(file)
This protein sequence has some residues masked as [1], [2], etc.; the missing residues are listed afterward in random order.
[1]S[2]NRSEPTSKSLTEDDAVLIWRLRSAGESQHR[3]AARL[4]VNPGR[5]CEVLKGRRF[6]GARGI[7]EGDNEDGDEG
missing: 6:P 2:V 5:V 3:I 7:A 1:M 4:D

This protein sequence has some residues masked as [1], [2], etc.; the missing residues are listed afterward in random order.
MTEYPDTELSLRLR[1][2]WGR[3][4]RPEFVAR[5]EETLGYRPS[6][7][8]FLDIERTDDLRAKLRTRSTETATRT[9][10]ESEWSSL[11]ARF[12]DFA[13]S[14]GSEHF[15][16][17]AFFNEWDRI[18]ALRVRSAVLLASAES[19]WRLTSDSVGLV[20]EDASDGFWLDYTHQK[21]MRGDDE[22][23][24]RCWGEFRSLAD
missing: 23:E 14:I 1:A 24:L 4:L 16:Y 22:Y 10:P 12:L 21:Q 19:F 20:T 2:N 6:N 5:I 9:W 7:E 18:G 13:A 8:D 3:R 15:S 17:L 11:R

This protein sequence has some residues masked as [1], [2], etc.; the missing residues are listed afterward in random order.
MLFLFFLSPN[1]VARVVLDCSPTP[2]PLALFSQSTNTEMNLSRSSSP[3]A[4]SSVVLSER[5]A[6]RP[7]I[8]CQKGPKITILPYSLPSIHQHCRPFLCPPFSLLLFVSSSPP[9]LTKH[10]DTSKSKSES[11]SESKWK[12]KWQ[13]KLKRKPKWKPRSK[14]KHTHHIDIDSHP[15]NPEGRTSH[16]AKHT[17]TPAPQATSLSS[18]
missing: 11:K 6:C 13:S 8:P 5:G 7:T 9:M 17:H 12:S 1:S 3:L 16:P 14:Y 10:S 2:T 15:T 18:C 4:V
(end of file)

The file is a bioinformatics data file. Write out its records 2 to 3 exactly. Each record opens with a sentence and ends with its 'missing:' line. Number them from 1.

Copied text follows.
This protein sequence has some residues masked as [1], [2], etc.; the missing residues are listed afterward in random order.
MTEYPDTELSLRLR[1][2]WGR[3][4]RPEFVAR[5]EETLGYRPS[6][7][8]FLDIERTDDLRAKLRTRSTETATRT[9][10]ESEWSSL[11]ARF[12]DFA[13]S[14]GSEHF[15][16][17]AFFNEWDRI[18]ALRVRSAVLLASAES[19]WRLTSDSVGLV[20]EDASDGFWLDYTHQK[21]MRGDDE[22][23][24]RCWGEFRSLAD
missing: 23:E 14:I 1:A 24:L 4:L 16:Y 22:Y 10:P 12:L 21:Q 19:F 20:T 2:N 6:N 5:I 9:W 7:E 18:G 13:A 8:D 3:R 15:S 17:L 11:R

This protein sequence has some residues masked as [1], [2], etc.; the missing residues are listed afterward in random order.
MLFLFFLSPN[1]VARVVLDCSPTP[2]PLALFSQSTNTEMNLSRSSSP[3]A[4]SSVVLSER[5]A[6]RP[7]I[8]CQKGPKITILPYSLPSIHQHCRPFLCPPFSLLLFVSSSPP[9]LTKH[10]DTSKSKSES[11]SESKWK[12]KWQ[13]KLKRKPKWKPRSK[14]KHTHHIDIDSHP[15]NPEGRTSH[16]AKHT[17]TPAPQATSLSS[18]
missing: 11:K 6:C 13:S 8:P 5:G 7:T 9:M 17:H 12:S 1:S 3:L 16:P 14:Y 10:S 2:T 15:T 18:C 4:V